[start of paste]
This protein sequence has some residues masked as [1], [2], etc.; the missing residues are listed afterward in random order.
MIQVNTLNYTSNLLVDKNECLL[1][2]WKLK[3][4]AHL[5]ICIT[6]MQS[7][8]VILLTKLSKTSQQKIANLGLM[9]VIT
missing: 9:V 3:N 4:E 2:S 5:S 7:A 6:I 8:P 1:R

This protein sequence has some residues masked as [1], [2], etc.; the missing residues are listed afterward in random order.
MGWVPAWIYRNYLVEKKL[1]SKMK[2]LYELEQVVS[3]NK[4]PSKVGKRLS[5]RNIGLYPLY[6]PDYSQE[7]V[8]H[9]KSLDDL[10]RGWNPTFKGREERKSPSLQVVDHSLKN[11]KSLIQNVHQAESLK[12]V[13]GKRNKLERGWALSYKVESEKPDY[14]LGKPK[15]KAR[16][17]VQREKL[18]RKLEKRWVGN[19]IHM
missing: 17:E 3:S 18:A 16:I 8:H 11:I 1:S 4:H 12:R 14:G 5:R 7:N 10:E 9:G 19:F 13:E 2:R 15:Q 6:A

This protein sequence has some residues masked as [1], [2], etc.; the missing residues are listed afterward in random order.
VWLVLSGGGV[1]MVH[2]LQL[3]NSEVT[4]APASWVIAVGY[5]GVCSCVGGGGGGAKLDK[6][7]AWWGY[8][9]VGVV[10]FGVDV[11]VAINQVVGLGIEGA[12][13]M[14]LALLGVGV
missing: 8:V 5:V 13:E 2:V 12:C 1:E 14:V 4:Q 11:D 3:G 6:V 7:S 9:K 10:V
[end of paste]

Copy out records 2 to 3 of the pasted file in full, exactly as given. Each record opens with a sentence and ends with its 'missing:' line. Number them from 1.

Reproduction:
This protein sequence has some residues masked as [1], [2], etc.; the missing residues are listed afterward in random order.
MGWVPAWIYRNYLVEKKL[1]SKMK[2]LYELEQVVS[3]NK[4]PSKVGKRLS[5]RNIGLYPLY[6]PDYSQE[7]V[8]H[9]KSLDDL[10]RGWNPTFKGREERKSPSLQVVDHSLKN[11]KSLIQNVHQAESLK[12]V[13]GKRNKLERGWALSYKVESEKPDY[14]LGKPK[15]KAR[16][17]VQREKL[18]RKLEKRWVGN[19]IHM
missing: 17:E 3:S 18:A 16:I 8:H 11:I 1:S 4:H 12:R 14:G 5:R 7:N 10:E 9:G 19:F 13:E 2:R 15:Q 6:A

This protein sequence has some residues masked as [1], [2], etc.; the missing residues are listed afterward in random order.
VWLVLSGGGV[1]MVH[2]LQL[3]NSEVT[4]APASWVIAVGY[5]GVCSCVGGGGGGAKLDK[6][7]AWWGY[8][9]VGVV[10]FGVDV[11]VAINQVVGLGIEGA[12][13]M[14]LALLGVGV
missing: 8:V 5:V 13:E 2:V 12:C 1:E 14:V 4:Q 11:D 3:G 6:V 7:S 9:K 10:V